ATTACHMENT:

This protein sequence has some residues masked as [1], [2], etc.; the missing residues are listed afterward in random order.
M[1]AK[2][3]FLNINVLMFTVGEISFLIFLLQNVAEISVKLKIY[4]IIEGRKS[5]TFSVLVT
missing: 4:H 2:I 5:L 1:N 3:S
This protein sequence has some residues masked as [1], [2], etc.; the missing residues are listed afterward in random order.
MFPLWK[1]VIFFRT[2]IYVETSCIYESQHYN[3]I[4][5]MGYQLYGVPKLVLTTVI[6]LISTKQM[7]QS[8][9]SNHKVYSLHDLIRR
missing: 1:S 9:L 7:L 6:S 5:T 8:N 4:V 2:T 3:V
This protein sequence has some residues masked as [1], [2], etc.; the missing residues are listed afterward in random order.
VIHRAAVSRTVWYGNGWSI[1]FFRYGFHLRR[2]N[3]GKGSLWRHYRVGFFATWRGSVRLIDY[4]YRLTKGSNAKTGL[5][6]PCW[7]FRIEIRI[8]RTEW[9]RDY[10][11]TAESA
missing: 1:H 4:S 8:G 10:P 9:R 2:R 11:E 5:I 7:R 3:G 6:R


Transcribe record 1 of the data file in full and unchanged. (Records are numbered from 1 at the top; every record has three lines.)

This protein sequence has some residues masked as [1], [2], etc.; the missing residues are listed afterward in random order.
M[1]AK[2][3]FLNINVLMFTVGEISFLIFLLQNVAEISVKLKIY[4]IIEGRKS[5]TFSVLVT
missing: 4:H 2:I 5:L 1:N 3:S